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http://dx.doi.org/10.1136/bcr-2021-241861DOI Listing
http://www.ncbi.nlm.nih.gov/pmc/articles/PMC8356153PMC
August 2021

Survey of Interventional Radiologists Providing Endovascular Stroke Therapy in the United States.

J Vasc Interv Radiol 2021 Oct 26;32(10):1492-1494. Epub 2021 Jul 26.

Department of CardioVascular and Interventional Radiology, Inova Alexandria Hospital, Alexandria, Virginia.

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http://dx.doi.org/10.1016/j.jvir.2021.07.010DOI Listing
October 2021

Commentary: Neuroendovascular Management of Acute Ischemic Basilar Strokes: 2-Dimensional Operative Video.

Oper Neurosurg (Hagerstown) 2021 09;21(4):E348-E349

Department of Radiology, University of Michigan, Ann Arbor, Michigan, USA.

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http://dx.doi.org/10.1093/ons/opab251DOI Listing
September 2021

White Matter Survival within and around the Hematoma: Quantification by MRI in Patients with Intracerebral Hemorrhage.

Biomolecules 2021 06 18;11(6). Epub 2021 Jun 18.

Department of Neurosurgery, University of Michigan, Ann Arbor, MI 48109, USA.

White matter (WM) injury and survival after intracerebral hemorrhage (ICH) has received insufficient attention. WM disruption surrounding the hematoma has been documented in animal models with histology, but rarely in human ICH with noninvasive means, like magnetic resonance imaging (MRI). A few human MRI studies have investigated changes in long WM tracts after ICH remote from the hematoma, like the corticospinal tract, but have not attempted to obtain an unbiased quantification of WM changes within and around the hematoma over time. This study attempts such quantification from 3 to 30 days post ictus. Thirteen patients with mild to moderate ICH underwent diffusion tensor imaging (DTI) MRI at 3, 14, and 30 days. Fractional anisotropy (FA) maps were used to calculate the volume of tissue with FA > 0.5, both within the hematoma (lesion) and in the perilesional tissue. At day 3, the percentages of both lesional and perilesional tissue with an FA > 0.5 were significantly less than contralateral, unaffected, anatomically identical tissue. This perilesional contralateral difference persisted at day 14, but there was no significant difference at day 30. The loss of perilesional tissue with FA > 0.5 increased with increasing hematoma size at day 3 and day 14. All patients had some tissue within the lesion with FA > 0.5 at all time points. This did not decrease with duration after ictus, suggesting the persistence of white matter within the hematoma/lesion. These results outline an approach to quantify WM injury, both within and surrounding the hematoma, after mild to moderate ICH using DTI MRI. This may be important for monitoring treatment strategies, such as hematoma evacuation, and assessing efficacy noninvasively.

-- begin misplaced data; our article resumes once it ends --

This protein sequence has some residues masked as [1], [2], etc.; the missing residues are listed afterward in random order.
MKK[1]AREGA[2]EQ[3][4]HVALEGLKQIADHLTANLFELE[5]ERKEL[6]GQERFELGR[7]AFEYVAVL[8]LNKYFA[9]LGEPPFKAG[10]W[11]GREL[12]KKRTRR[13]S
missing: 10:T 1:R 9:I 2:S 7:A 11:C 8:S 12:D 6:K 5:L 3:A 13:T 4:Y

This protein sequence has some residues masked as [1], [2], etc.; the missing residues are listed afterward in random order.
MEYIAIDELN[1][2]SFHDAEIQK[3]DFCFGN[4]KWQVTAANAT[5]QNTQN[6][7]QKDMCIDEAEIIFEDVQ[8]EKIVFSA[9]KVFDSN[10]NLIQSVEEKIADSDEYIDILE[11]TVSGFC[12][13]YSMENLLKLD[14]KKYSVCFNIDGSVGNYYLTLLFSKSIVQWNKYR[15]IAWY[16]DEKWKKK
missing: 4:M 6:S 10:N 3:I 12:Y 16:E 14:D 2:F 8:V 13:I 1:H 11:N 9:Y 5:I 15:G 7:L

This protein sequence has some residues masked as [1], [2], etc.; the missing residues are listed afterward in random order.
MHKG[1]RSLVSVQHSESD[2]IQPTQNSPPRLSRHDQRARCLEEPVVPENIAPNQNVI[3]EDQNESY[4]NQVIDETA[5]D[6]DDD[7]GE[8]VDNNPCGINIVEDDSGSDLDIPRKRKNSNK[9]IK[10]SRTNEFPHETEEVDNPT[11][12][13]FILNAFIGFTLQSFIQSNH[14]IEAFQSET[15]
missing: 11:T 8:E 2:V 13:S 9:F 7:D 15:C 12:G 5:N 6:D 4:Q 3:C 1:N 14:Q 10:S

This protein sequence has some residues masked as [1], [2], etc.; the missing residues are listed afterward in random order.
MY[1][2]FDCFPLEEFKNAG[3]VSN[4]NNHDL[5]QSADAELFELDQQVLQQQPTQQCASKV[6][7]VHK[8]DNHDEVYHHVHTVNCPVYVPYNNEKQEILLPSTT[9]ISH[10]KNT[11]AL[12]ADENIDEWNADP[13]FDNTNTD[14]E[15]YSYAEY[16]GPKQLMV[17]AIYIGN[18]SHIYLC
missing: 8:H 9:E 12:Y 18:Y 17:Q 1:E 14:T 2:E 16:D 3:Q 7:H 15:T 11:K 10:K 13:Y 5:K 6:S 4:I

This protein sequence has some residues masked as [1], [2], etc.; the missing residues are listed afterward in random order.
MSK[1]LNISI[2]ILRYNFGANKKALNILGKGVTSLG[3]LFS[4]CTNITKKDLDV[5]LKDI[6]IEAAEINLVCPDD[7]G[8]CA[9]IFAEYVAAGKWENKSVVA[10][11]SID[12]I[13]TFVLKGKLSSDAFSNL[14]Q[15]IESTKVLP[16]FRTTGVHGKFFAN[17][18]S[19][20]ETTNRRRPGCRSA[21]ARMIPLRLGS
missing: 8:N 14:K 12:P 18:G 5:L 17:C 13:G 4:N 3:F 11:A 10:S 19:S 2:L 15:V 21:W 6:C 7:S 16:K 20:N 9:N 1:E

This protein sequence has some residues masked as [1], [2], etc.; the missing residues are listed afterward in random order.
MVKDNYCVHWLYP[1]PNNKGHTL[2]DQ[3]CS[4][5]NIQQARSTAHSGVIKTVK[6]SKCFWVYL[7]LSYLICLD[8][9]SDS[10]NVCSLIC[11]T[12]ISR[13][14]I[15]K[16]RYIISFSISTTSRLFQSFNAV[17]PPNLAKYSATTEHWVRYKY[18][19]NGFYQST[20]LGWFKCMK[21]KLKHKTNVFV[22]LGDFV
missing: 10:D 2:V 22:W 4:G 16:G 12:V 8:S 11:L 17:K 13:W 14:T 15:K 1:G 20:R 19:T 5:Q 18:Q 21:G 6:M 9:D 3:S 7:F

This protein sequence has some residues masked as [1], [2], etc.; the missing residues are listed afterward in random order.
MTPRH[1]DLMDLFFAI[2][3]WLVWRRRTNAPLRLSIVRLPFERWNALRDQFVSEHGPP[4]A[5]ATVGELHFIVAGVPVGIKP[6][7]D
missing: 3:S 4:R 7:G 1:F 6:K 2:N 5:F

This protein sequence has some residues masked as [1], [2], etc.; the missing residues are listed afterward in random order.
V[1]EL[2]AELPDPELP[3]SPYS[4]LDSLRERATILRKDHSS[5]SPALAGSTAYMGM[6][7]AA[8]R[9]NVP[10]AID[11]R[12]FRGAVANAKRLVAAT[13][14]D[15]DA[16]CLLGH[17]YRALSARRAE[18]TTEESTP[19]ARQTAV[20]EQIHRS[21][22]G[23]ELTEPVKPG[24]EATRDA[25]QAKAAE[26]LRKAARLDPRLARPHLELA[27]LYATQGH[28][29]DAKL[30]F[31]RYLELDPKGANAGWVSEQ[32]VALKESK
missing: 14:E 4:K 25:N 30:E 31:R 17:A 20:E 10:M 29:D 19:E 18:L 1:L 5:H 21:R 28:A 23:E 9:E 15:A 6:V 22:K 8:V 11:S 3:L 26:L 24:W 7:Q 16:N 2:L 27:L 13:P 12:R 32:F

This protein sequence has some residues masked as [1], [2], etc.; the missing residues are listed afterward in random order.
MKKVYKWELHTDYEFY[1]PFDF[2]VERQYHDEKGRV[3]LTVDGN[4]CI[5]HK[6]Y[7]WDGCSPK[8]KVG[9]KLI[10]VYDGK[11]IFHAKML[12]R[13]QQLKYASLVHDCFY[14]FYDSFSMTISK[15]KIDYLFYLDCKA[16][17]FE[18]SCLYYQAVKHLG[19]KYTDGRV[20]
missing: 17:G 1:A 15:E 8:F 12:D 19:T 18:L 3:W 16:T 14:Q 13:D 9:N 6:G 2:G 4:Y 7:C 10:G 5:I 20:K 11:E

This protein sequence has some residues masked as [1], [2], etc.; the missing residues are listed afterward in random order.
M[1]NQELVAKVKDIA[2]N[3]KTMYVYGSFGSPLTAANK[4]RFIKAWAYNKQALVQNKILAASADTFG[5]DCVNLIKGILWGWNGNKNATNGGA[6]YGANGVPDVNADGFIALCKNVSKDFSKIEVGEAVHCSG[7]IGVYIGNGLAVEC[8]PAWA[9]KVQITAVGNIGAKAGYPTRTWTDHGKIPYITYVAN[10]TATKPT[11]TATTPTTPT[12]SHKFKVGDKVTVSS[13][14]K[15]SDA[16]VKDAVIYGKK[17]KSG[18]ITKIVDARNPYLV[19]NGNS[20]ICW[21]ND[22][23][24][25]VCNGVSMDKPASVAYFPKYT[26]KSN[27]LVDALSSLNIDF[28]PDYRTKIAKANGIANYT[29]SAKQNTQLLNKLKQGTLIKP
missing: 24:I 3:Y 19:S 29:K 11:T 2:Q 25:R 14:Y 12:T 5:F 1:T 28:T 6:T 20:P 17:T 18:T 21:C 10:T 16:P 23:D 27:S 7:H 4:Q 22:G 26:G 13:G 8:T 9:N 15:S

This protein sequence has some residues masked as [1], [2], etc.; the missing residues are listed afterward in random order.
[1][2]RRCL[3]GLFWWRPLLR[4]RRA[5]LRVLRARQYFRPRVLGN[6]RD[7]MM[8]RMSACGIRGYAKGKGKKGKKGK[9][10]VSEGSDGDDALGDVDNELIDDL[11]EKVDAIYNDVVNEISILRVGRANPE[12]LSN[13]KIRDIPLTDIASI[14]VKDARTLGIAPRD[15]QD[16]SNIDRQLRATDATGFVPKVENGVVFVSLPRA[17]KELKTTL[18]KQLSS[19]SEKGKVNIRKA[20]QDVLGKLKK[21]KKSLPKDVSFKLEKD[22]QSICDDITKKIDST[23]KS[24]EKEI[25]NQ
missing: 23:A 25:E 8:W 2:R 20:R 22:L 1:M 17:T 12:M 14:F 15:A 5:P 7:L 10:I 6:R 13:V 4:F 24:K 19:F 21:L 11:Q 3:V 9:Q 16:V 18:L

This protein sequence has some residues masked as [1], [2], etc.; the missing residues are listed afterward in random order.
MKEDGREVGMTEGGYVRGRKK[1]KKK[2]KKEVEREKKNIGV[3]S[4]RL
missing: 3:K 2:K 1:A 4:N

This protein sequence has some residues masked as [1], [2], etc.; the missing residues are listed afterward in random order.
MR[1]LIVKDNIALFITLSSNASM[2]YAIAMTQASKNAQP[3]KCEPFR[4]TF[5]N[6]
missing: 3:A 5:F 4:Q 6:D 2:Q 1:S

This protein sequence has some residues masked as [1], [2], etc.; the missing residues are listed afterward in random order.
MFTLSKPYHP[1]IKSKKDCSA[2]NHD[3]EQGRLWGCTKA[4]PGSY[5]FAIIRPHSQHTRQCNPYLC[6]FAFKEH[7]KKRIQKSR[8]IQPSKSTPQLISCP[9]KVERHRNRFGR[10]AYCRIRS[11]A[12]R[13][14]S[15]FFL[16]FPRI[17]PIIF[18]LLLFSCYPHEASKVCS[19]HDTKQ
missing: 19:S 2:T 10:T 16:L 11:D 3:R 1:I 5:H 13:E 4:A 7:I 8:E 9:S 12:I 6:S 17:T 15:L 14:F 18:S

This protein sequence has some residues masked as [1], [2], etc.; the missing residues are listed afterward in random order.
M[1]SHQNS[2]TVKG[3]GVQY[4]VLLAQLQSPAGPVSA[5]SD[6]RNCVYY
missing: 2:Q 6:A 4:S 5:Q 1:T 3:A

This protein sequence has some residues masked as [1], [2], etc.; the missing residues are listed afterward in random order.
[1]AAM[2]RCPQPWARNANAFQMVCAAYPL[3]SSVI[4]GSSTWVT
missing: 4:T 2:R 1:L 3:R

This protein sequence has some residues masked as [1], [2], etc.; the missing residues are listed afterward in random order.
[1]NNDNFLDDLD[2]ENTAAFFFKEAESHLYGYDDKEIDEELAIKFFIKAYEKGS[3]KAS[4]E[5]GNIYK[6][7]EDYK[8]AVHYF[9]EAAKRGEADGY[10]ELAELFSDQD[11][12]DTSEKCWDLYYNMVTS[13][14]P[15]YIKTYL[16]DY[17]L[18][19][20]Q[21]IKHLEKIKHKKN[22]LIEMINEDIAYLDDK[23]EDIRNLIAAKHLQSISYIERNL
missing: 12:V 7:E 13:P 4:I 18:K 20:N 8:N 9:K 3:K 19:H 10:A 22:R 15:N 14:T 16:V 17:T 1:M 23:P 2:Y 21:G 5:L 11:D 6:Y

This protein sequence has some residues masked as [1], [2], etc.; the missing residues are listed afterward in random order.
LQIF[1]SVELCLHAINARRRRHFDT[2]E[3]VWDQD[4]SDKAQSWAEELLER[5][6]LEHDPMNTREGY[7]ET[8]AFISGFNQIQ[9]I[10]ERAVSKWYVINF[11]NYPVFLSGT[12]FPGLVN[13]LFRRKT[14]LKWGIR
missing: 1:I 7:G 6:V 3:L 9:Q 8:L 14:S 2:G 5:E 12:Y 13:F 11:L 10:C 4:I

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http://dx.doi.org/10.3390/biom11060910DOI Listing
http://www.ncbi.nlm.nih.gov/pmc/articles/PMC8234588PMC
June 2021

Mechanical Thrombectomy Improves Outcome for Large Vessel Occlusion Stroke after Cardiac Surgery.

J Stroke Cerebrovasc Dis 2021 Aug 19;30(8):105851. Epub 2021 May 19.

Departments of Neurosurgery, University of Michigan, Ann Arbor, Michigan. Electronic address:

Background: Stroke is a feared complication of cardiac surgery. Modern clot-retrieval techniques provide effective treatment for large vessel occlusion (LVO) strokes. The purpose of this study was to 1) report the incidence of LVO stroke after cardiac surgery at a large academic center, and 2) describe outcomes of postoperative LVO strokes.

Methods: All patients experiencing stroke within 30 days after undergoing cardiac surgery at a single center in 2014-2018 were reviewed. LVOs were identified through review of imaging and medical records, and their characteristics and clinical courses were examined.